5 Years After #OscarsSoWhite, Film Academy COO Is Pushing to ‘Institutionalize the Good’ (Video)

Power Women Summit 2020: Christine Simmons and other top female executives discuss moving businesses beyond bad habits

Last Updated: December 9, 2020 @ 2:24 PM

Christine Simmons, the COO of the AMPAS, isn’t letting her organization forget about 2016’s #OscarsSoWhite, which actually predated her tenure. These days she wants to “institutionalize the good” as much as eliminate the “institutionalized oppression.”

Simmons, who was part of a five-woman panel focused on “Redefining Corporate Culture” at TheWrap’s Power Women Summit, has more than just the chief operating officer initials on her office door at the Academy of Motion Picture Arts and Sciences. She also oversees the office of representation, inclusion and equity — a role she takes just as seriously as the one that facilitates the Academy Awards.

“Just as important as it is to put on that show, it’s just as important that there’s representation,” Simmons told moderator Nina Shaw, who is the founder of the Hollywood Commission on Eliminating Sexual Harassment and Advancing Equality. “It’s a business imperative.”

That sentiment was echoed by female leaders of other major Hollywood organizations.

Simmons and Shaw were joined by a trio of other talented women with similar professional (and personal, really) objectives. And perhaps surprisingly for 2020, which not only brought the coronavirus pandemic to our shorelines but also saw some of the most egregious acts of police brutality against Black people, optimism was a pretty big part of the 35-minute conversation.

Christy Haubegger, the chief enterprise inclusion officer and head of marketing and communications at WarnerMedia — as well as a self-described “relentless optimist” — believes this is actually a “good moment” we’re currently experiencing in the push toward racial equality.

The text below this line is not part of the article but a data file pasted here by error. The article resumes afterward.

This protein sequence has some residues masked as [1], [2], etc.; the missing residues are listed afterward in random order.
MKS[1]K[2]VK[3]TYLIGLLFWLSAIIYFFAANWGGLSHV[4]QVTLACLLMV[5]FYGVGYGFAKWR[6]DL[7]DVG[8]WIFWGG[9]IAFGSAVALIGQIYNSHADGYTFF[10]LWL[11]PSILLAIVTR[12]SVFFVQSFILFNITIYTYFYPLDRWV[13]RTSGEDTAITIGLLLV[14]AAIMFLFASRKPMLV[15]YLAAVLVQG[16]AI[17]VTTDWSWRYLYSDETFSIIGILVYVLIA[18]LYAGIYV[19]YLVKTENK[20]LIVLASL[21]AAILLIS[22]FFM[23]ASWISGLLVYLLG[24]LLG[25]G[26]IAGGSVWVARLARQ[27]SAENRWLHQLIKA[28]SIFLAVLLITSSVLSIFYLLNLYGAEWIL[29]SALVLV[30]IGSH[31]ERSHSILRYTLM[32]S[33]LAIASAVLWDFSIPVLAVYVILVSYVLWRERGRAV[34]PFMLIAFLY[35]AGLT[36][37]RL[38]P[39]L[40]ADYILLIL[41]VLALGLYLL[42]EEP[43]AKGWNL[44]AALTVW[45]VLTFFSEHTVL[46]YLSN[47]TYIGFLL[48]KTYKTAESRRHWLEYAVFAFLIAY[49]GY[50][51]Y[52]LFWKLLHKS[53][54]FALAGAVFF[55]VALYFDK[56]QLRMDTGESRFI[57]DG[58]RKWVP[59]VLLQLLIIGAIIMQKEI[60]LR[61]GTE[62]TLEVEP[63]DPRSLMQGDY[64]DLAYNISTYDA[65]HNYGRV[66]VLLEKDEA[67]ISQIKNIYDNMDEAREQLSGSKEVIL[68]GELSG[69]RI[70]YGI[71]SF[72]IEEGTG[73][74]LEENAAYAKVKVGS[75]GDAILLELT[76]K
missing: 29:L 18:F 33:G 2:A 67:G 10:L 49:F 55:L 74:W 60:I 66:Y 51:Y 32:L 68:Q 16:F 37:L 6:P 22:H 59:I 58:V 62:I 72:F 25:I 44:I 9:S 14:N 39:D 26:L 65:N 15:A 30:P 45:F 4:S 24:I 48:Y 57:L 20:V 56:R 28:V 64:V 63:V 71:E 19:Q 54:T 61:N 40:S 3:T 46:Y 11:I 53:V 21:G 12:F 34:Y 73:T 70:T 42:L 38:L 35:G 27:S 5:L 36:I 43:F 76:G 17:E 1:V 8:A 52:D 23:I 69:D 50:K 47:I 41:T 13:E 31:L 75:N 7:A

But we still need to have a “reckoning,” Haubegger said.

“The reckoning that we need to have in this country about where we came from and what we were built on and all of those assumptions is overdue,” Haubegger said. “While it may seem like the worst of times, until we confront that, I don’t think we get to move forward. And so I actually feel like this is a good moment.”

The good news is, Haubegger believes each of the women on our panel can make the difference they so desperately seek. Think globally, act locally.

“Each of our companies is so massive. We are a small piece of society itself,” Haubegger said. “And if we all decide that we’re going to actually change the way we operate, that we’re going to make things more equitable in the reality that we control, which is our workplace, then we can actually begin to move towards a more equitable and just society.”

Watch the important discussion, which also featured insights from Comcast’s chief diversity officer Dalila Wilson-Scott and Dalana Brand, Twitter’s vice president of people experience and head of diversity and inclusion, unfold via the video above.

TheWrap’s Power Women Summit runs from Dec. 8-10.

The Power Women Summit, presented by the WrapWomen Foundation, is the largest annual gathering of the most influential women in entertainment, media and technology. The Summit aims to inspire and empower women across the landscape of their professional careers and personal lives. This year’s all-virtual PWS provides three days of education, mentorship, workshops and networking around the globe to promote “Inclusion 360,” this year’s theme.